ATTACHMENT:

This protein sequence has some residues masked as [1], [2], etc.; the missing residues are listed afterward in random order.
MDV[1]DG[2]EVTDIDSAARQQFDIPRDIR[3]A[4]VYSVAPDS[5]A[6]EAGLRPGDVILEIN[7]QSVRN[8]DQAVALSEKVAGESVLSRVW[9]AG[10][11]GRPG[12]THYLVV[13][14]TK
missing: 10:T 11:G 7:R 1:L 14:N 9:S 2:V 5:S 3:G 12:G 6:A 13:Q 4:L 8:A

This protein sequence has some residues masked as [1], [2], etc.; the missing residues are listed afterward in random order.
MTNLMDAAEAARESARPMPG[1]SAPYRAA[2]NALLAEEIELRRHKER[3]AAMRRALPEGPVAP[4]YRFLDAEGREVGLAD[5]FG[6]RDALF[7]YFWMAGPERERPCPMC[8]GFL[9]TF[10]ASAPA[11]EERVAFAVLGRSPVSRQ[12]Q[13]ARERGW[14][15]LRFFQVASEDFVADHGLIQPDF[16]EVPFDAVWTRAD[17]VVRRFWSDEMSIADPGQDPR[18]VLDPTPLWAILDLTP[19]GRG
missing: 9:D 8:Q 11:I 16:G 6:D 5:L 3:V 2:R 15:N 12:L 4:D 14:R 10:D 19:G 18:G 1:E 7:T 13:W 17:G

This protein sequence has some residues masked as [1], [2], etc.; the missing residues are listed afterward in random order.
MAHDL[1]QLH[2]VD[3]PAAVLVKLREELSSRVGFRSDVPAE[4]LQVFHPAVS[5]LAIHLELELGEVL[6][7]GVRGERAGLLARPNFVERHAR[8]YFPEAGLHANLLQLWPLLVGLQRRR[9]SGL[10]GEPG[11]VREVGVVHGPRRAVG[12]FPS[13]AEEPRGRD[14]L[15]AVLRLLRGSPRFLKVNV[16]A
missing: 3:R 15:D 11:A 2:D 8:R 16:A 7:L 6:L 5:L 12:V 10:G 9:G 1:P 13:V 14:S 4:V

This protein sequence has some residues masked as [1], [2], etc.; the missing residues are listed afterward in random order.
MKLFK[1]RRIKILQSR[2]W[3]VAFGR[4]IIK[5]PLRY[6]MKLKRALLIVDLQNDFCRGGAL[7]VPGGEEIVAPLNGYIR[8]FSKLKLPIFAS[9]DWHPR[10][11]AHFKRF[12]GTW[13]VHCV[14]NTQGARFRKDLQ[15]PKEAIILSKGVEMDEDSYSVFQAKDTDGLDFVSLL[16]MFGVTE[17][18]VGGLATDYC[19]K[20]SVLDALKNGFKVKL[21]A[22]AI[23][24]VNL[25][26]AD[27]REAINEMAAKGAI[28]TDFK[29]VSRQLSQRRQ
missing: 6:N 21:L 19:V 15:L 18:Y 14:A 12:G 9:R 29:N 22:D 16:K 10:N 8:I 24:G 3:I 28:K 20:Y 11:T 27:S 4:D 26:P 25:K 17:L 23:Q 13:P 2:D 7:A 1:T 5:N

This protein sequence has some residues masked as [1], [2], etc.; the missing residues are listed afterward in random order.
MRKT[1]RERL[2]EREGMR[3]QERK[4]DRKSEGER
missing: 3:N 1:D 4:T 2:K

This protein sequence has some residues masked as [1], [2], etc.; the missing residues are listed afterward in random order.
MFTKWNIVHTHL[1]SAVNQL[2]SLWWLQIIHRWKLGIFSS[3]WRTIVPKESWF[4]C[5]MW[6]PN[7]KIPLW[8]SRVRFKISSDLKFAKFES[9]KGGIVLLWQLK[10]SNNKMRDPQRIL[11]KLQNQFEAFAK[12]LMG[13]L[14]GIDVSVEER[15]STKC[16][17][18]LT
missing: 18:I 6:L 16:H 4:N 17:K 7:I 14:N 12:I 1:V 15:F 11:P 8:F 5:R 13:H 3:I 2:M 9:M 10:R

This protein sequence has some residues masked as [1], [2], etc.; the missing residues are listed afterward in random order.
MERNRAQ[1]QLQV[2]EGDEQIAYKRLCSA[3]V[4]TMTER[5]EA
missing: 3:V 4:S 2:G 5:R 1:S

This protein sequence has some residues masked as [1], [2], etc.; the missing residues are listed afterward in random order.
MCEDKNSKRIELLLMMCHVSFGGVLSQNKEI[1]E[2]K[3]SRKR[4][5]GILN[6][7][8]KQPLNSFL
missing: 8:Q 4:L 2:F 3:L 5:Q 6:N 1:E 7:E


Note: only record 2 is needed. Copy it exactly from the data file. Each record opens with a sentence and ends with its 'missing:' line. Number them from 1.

This protein sequence has some residues masked as [1], [2], etc.; the missing residues are listed afterward in random order.
MTNLMDAAEAARESARPMPG[1]SAPYRAA[2]NALLAEEIELRRHKER[3]AAMRRALPEGPVAP[4]YRFLDAEGREVGLAD[5]FG[6]RDALF[7]YFWMAGPERERPCPMC[8]GFL[9]TF[10]ASAPA[11]EERVAFAVLGRSPVSRQ[12]Q[13]ARERGW[14][15]LRFFQVASEDFVADHGLIQPDF[16]EVPFDAVWTRAD[17]VVRRFWSDEMSIADPGQDPR[18]VLDPTPLWAILDLTP[19]GRG
missing: 9:D 8:Q 11:I 16:G 6:D 5:L 3:V 2:R 15:N 12:L 4:D 14:R 10:D 19:G 18:G 1:E 7:T 13:W 17:G